The letter is delivered to Mary in person and causes her much anxiety. She tricks her grand daughter into leaving her at an island cabin near the lighthouse where she and her family lived years ago. Her adult daughter is selfish and freaked out that her mother isn’t in a nursing home. One son doesn’t see what the big deal is and the other son, Tom, supports his mother’s decision, with concerns about her health.

Part of Mary’s mission is dealing with the letter. She alternates between deciding to destroy it and losing it. Mary is reliving her past and has certain places on the island she needs to visit as a sort of pilgrimage to her late husband.

Her daughter hires a young park ranger to check on her mother daily. Mary convinces him to drive her on her pilgrimage. As the days go by and her health declines, he becomes more of a caregiver and he is grateful for her wise and gentle counsel on his own personal issues.

Mary’s son, Tom, is a lost soul. He is carrying an old heartbreak and is a lonely social misfit. He is the only sibling that makes time to visit his mother at the cabin, despite his being embroiled in a strange love affair. Viggers gives Tom room to blossom and shed the weight of the past.

Mary weakens further, but is determined to keep the letter from the person she is supposed to give it to. Is she trying to protect herself or others? This is a tangled story of love and grief and how each of us does what we must to live the best life we can. Sometimes that means keeping secrets and sometimes it means letting go and moving forward.

The author paints a vivid picture of both past and present in a wild remote setting, which draws us in, as much as the characters flowing through it do.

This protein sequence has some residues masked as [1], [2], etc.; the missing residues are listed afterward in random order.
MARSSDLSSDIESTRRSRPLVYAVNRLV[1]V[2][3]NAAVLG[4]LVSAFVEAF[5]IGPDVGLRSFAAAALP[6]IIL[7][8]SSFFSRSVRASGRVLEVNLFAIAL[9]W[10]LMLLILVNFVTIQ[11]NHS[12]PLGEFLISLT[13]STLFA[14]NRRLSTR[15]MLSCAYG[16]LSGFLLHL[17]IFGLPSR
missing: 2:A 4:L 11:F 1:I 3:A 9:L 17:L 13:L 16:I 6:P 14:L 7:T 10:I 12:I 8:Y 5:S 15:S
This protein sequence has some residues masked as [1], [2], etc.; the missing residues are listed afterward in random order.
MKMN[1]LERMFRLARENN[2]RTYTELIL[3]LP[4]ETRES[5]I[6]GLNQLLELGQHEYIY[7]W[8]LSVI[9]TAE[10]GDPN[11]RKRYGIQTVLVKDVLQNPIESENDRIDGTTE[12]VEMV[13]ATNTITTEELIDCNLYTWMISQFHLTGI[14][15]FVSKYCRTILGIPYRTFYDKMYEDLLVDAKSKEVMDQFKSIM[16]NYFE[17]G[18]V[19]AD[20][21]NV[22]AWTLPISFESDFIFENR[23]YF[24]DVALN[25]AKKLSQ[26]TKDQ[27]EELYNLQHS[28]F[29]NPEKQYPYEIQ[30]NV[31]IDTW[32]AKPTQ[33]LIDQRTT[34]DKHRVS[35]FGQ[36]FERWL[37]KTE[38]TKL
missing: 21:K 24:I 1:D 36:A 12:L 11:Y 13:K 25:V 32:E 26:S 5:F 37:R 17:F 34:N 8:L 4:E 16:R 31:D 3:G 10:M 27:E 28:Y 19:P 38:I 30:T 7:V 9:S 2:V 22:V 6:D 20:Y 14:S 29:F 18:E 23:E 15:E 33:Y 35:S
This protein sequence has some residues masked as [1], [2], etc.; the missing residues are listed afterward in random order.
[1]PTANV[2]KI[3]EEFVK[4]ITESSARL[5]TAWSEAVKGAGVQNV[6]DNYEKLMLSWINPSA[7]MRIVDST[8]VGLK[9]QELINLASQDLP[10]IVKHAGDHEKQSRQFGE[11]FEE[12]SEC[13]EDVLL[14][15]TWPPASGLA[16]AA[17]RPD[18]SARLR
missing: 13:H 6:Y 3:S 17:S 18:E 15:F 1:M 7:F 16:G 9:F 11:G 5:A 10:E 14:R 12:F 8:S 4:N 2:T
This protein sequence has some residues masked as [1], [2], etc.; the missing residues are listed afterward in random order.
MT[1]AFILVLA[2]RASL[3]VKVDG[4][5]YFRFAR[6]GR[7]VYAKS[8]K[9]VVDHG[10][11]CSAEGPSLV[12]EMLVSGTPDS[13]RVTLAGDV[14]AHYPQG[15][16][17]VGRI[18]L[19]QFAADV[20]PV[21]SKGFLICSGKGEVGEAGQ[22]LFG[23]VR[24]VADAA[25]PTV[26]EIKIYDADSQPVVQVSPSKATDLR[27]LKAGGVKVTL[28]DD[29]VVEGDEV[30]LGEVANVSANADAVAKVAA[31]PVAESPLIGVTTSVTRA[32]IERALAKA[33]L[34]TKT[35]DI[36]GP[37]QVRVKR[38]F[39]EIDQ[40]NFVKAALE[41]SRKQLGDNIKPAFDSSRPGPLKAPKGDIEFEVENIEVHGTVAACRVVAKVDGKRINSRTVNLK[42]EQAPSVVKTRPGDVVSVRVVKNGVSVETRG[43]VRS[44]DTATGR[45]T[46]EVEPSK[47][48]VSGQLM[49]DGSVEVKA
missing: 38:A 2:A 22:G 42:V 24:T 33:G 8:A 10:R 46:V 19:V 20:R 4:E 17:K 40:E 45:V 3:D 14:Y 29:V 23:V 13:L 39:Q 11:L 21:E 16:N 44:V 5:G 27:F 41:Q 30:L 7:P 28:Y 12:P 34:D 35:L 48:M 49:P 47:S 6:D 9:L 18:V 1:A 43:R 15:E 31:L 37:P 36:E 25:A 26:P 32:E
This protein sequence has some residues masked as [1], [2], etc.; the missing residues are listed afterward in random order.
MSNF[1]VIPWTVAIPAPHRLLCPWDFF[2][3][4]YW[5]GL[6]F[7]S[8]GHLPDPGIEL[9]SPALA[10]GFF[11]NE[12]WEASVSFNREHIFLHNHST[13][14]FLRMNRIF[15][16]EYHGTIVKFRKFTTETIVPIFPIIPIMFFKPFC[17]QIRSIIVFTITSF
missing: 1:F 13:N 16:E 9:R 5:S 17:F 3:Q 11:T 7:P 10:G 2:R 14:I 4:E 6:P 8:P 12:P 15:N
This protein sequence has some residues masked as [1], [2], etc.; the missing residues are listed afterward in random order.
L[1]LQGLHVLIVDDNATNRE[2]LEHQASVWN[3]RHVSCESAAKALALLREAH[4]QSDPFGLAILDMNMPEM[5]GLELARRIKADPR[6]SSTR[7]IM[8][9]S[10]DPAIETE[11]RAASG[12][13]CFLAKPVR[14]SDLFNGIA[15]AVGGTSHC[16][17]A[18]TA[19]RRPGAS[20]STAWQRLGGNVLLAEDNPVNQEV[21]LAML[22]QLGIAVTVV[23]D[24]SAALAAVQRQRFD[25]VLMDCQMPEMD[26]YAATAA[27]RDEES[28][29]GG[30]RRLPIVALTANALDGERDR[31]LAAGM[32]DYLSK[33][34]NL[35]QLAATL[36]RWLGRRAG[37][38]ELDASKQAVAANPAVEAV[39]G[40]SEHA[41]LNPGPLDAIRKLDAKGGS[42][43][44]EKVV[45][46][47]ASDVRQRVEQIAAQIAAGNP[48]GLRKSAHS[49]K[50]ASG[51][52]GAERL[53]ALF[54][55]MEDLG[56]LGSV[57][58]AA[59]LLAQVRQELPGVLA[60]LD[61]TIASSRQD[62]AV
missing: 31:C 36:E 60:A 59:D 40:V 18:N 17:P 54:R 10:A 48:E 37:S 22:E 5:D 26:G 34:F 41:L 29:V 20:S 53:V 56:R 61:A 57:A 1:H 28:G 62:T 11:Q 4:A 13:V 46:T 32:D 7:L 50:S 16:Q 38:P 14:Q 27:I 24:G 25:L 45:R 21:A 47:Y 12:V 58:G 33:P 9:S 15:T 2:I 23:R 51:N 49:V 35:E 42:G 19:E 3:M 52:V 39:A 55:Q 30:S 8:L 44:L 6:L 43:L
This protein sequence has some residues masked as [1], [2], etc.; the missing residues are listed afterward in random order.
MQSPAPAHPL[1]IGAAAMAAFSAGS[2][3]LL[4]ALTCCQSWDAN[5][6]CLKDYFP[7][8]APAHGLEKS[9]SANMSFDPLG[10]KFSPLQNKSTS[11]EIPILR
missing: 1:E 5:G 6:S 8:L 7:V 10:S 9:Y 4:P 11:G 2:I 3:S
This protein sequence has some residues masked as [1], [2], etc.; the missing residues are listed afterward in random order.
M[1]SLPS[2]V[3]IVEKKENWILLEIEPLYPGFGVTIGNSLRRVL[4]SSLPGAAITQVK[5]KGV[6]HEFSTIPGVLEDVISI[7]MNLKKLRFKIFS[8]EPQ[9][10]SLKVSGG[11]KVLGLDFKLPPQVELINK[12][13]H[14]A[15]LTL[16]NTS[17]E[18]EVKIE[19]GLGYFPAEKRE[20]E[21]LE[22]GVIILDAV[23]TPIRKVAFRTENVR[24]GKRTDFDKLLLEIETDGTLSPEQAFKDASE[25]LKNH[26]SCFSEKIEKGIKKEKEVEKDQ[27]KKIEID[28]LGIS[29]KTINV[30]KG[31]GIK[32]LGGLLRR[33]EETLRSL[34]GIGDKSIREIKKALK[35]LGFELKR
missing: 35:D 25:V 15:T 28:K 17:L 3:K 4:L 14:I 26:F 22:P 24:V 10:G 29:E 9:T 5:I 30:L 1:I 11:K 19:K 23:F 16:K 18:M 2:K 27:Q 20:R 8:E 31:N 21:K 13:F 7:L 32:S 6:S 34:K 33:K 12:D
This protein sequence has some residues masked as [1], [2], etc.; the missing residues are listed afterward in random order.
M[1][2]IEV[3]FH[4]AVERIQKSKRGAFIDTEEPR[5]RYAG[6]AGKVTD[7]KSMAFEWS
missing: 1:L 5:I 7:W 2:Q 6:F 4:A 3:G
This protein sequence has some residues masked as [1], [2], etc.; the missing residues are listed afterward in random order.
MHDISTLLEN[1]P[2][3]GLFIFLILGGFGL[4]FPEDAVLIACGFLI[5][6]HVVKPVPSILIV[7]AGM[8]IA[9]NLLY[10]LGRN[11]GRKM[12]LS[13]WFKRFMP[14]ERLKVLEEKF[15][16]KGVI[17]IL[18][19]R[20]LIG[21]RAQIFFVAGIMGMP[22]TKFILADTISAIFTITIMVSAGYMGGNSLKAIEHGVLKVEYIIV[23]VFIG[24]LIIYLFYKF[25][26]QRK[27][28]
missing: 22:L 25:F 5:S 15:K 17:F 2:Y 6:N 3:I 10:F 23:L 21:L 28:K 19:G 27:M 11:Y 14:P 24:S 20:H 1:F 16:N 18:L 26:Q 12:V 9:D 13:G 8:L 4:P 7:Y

River of Memory, The Everlasting Columbia,

William D. Layman


Oh my. Can one be in love with a book? I am. This 9 x 11 softcover book is all black and white, except for the beautiful life-like fish illustrations by Joseph Tomelleri and David McConnell. Layman narrates the U.S. portion of the river and Eileen Delehanty Pearkes narrates the Canadian portion.

The 90 plus historical photos are stunning on black backgrounds. Some are by unknown or unnamed photographers, others by well-known Pacific Northwest photographers. Each is a work of art and history.

The photos lay the ground for narration, poetry and stories of deeply researched people, flora, fauna, and places along the Columbia River. The narration is succinct, yet extremely dense with fascinating information. Early explorers, surveyors and naturalists are quoted, as well as writers and poets of today. The words of Native Americans, First Nations and settlers are recalled in poetry and brief stories.